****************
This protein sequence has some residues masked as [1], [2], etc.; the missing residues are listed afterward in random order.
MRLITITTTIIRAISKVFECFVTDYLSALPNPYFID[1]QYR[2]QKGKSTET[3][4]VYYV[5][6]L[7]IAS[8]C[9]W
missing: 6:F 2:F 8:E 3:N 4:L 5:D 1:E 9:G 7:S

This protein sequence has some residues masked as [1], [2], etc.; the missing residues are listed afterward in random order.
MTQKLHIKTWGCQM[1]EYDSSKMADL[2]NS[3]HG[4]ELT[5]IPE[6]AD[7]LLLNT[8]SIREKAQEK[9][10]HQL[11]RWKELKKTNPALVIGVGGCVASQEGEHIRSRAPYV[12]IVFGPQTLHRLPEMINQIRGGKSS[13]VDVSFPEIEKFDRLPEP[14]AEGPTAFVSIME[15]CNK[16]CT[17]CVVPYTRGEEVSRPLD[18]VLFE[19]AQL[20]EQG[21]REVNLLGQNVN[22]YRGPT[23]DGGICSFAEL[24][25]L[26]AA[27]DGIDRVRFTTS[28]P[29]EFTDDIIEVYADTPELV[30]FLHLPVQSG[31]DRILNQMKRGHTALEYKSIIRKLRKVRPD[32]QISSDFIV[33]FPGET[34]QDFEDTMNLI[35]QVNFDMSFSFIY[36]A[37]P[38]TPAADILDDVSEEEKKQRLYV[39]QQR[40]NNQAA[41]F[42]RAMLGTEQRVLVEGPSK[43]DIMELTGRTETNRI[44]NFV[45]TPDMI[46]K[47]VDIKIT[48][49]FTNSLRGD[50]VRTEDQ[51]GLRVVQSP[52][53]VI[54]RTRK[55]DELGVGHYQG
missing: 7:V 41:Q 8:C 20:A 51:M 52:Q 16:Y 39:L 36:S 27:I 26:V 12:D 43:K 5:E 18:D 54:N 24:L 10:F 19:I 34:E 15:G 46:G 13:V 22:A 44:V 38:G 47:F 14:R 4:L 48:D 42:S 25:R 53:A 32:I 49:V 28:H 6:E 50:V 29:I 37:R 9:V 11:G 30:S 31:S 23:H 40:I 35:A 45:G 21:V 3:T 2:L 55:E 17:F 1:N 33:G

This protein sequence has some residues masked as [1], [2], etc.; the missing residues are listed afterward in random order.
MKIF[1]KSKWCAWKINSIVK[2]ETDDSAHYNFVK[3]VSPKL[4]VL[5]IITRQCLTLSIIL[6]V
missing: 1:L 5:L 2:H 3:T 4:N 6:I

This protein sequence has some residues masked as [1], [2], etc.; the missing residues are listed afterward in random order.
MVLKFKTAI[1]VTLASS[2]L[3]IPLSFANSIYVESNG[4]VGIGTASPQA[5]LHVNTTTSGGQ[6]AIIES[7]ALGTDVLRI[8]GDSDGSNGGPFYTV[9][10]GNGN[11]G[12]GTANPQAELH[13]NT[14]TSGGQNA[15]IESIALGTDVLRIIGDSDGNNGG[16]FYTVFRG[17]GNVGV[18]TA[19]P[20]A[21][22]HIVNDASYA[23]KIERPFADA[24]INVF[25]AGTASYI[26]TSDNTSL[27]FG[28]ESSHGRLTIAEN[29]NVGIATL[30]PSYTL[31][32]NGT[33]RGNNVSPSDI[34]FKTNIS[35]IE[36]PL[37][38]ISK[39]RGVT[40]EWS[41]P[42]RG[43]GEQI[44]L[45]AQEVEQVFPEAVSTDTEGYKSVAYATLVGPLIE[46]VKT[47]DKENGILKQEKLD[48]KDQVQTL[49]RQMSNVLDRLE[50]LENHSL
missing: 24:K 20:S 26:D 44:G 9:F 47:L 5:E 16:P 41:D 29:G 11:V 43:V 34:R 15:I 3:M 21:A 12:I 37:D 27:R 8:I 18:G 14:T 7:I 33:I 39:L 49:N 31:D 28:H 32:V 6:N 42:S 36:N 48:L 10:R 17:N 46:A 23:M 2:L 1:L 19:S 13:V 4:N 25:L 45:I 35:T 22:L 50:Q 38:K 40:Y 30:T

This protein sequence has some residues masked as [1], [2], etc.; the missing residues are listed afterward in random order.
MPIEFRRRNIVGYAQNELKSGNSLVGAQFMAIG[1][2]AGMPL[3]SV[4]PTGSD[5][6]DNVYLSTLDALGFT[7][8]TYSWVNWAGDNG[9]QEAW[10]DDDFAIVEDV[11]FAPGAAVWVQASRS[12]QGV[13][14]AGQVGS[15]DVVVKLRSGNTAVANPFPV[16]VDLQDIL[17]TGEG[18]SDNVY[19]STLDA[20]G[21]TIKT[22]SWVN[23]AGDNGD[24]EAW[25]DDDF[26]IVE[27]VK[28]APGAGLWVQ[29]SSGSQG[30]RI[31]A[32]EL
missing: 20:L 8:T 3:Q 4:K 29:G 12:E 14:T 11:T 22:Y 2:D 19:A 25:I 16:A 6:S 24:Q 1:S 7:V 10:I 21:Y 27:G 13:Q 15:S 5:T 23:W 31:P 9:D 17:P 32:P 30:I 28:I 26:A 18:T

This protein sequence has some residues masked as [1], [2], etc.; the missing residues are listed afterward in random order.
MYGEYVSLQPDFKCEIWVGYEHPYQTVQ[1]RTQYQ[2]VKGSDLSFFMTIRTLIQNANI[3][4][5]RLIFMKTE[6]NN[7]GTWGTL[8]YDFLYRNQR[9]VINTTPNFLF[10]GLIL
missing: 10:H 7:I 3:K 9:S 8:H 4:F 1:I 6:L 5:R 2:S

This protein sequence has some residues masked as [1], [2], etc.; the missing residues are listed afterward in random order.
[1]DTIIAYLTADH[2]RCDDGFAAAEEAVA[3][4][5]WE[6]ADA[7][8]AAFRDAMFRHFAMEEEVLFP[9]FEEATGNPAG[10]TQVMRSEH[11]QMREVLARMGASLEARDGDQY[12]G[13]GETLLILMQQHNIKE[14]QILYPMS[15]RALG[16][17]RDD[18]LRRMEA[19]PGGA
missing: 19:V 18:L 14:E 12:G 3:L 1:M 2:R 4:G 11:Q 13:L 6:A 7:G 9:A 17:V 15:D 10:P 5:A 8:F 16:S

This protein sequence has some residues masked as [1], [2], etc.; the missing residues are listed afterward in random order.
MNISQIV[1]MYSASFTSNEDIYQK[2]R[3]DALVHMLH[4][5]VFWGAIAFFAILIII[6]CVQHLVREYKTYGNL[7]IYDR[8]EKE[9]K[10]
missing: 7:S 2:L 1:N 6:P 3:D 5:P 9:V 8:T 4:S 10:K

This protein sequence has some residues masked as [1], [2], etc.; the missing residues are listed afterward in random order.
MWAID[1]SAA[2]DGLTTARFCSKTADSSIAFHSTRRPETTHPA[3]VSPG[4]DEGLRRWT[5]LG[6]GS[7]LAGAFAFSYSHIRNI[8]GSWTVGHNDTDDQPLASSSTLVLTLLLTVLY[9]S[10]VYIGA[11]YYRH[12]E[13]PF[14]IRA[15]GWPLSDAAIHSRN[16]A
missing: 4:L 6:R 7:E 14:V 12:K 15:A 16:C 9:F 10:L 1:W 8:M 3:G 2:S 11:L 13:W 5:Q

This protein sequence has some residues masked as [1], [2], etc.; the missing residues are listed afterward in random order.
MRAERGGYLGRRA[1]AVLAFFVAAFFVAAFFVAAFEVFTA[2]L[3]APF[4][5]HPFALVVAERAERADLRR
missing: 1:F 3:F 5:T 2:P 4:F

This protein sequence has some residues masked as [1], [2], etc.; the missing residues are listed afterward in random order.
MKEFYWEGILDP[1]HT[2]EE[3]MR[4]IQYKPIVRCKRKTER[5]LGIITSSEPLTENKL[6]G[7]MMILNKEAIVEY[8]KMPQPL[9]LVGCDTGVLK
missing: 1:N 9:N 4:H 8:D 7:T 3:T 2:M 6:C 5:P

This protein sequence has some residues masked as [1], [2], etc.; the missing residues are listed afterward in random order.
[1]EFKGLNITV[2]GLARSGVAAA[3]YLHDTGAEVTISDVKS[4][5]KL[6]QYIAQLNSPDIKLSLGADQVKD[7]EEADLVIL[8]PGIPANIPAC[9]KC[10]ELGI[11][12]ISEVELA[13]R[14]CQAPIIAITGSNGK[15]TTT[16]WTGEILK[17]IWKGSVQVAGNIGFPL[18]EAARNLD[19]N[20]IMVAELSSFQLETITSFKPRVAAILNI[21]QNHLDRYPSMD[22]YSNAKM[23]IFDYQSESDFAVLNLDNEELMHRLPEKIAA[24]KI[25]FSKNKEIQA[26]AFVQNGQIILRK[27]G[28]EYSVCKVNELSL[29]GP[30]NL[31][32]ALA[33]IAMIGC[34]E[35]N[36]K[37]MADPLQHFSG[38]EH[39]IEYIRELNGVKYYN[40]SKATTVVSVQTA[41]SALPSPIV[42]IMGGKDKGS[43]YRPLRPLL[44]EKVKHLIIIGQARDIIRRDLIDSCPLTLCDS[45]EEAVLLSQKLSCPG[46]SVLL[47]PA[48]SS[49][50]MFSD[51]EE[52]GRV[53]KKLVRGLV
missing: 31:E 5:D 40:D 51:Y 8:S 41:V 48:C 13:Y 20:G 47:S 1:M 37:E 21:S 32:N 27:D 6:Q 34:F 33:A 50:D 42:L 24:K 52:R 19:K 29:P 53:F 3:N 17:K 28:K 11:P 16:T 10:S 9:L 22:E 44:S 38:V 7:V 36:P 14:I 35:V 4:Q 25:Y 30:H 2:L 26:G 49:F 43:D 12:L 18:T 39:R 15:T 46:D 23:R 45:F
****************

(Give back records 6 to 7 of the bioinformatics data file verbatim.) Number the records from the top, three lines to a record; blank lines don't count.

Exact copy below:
This protein sequence has some residues masked as [1], [2], etc.; the missing residues are listed afterward in random order.
MYGEYVSLQPDFKCEIWVGYEHPYQTVQ[1]RTQYQ[2]VKGSDLSFFMTIRTLIQNANI[3][4][5]RLIFMKTE[6]NN[7]GTWGTL[8]YDFLYRNQR[9]VINTTPNFLF[10]GLIL
missing: 10:H 7:I 3:K 9:S 8:H 4:F 1:I 6:L 5:R 2:S

This protein sequence has some residues masked as [1], [2], etc.; the missing residues are listed afterward in random order.
[1]DTIIAYLTADH[2]RCDDGFAAAEEAVA[3][4][5]WE[6]ADA[7][8]AAFRDAMFRHFAMEEEVLFP[9]FEEATGNPAG[10]TQVMRSEH[11]QMREVLARMGASLEARDGDQY[12]G[13]GETLLILMQQHNIKE[14]QILYPMS[15]RALG[16][17]RDD[18]LRRMEA[19]PGGA
missing: 19:V 18:L 14:E 12:G 3:L 1:M 2:R 4:G 11:Q 13:L 6:A 7:G 9:A 17:V 15:D 10:P 5:A 8:F 16:S